"There is no significant association between teenaged milk consumption and the risk of adult fractures. Data indicate that frequent milk consumption and higher dietary calcium intakes in middle aged women do not provide protection against hip or forearm fractures... Women consuming greater amounts of calcium from dairy foods had significantly increased risks of hip fractures, while no increase in fracture risk was observed for the same levels of calcium from nondairy sources."
    12-year Harvard study of 78,000 women American Journal of Public Health 1997;87

    "Consumption of dairy products, particularly at age 20 years, were associated with an increased risk of hip fractures...Metabolism of dietary protein causes increased urinary excretion of calcium. "
    American Journal of Epidemiology 1994;139

  • You have been lied to about milk!

    For all of you that believe milk is good for you, try to find a study on milk that concluded that milk is good for you. The only studies that even suggested that milk is good was paid for by the Dairy Council themselves!

    Are you wondering who made your good old food pyramid? You know the one that suggests 3 glasses of milk with a huge serving of meat? You'll never believe this: The meat and dairy industries (that want to sell their product) invented that food triangle! No wonder they require you to have so much!

    On the truthful studies (that weren't paid for by the dairy foundations) found that milk actually weakens the bones and give the consumer an increased chance to get Osteoporoses (a bone weakening disease).

    Explanation:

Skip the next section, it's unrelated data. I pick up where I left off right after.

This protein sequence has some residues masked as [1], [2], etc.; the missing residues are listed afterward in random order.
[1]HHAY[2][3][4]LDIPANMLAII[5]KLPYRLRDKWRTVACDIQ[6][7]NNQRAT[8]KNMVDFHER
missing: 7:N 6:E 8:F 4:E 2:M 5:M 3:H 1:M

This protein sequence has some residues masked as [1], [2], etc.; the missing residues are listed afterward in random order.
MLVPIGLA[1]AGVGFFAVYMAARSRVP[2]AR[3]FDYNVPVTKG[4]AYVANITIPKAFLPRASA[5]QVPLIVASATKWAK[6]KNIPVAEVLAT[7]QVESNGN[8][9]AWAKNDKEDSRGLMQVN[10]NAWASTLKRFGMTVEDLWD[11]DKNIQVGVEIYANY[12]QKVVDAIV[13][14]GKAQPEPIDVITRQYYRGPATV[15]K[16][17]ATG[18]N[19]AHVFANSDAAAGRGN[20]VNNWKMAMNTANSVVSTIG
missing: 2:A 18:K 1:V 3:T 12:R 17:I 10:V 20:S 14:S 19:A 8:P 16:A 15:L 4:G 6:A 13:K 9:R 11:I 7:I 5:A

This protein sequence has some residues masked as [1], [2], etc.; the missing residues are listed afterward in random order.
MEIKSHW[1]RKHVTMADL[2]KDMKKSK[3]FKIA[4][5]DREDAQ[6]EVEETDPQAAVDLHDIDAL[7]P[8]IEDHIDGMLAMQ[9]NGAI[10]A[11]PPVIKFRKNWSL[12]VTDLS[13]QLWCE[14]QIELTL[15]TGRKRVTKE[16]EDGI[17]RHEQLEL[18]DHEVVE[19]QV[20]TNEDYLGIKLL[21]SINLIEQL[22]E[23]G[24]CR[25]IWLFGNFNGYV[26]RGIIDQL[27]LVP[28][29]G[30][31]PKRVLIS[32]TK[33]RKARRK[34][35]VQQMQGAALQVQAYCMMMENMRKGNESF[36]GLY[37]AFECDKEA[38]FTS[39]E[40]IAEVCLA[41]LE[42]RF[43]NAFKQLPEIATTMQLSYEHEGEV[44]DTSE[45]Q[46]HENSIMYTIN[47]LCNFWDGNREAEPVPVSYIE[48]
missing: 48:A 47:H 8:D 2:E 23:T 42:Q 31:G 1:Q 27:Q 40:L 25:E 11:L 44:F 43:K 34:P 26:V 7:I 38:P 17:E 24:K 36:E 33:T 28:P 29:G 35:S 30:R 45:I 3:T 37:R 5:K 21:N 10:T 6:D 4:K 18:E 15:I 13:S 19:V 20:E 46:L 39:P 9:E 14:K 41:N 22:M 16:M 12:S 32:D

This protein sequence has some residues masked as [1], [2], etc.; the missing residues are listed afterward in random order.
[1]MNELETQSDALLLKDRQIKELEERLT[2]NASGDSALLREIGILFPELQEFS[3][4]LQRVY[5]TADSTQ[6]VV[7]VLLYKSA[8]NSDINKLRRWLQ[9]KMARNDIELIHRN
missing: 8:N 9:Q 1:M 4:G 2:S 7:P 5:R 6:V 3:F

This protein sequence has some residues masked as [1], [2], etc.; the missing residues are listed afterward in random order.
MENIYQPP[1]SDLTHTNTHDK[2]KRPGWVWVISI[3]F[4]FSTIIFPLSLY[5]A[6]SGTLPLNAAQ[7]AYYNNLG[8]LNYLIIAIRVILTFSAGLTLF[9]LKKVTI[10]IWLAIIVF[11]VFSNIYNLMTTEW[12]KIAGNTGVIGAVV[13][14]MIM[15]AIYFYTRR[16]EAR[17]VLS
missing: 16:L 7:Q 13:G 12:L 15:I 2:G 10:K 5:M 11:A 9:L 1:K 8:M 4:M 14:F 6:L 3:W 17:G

Your body is always trying to maintain homeostasis, meaning it always tries to keep your body balanced and in the best condition. One of the things it tries to keep balanced is the Ph levels (acidity and alkalinity in our bodies). The body draws resources from our body to maintain the Ph levels. We can get a lot of acidity and alkalinity from the foods we eat. Our body naturally generates enough acidity without eating anything at all, so our job (to make our body have to take the least amount of resources) is to eat the foods that are the least acidic. Milk is extremely acidic, so drinking it makes your acidity (that we already have more than enough of) go even higher. One of the main sources of alkalinity in your body is from bone marrow. Your body drains your bones of your bone marrow (including calcium) in order to even out the Ph levels, therefor causing your bones to become weaker. So even after you take all of that calcium away from your bones, you might expect to get the more calcium back from the milk. Nope! Milk is also very hard to digest, so it's hard for your body to get any of the nutrients out of the milk. Not to mention that it's completely unnatural for humans to drink milk (we are the only mammal to drink another mammals' milk), but it also has high cholesterol, which isn't good either. And with all of the Genetic Modification of foods these days (GMO), it just keeps getting worse.

    I hope I was able to change your mind about milk being good (it's not)!


Leave a comment...
(Maximum 900 words)
No comments yet.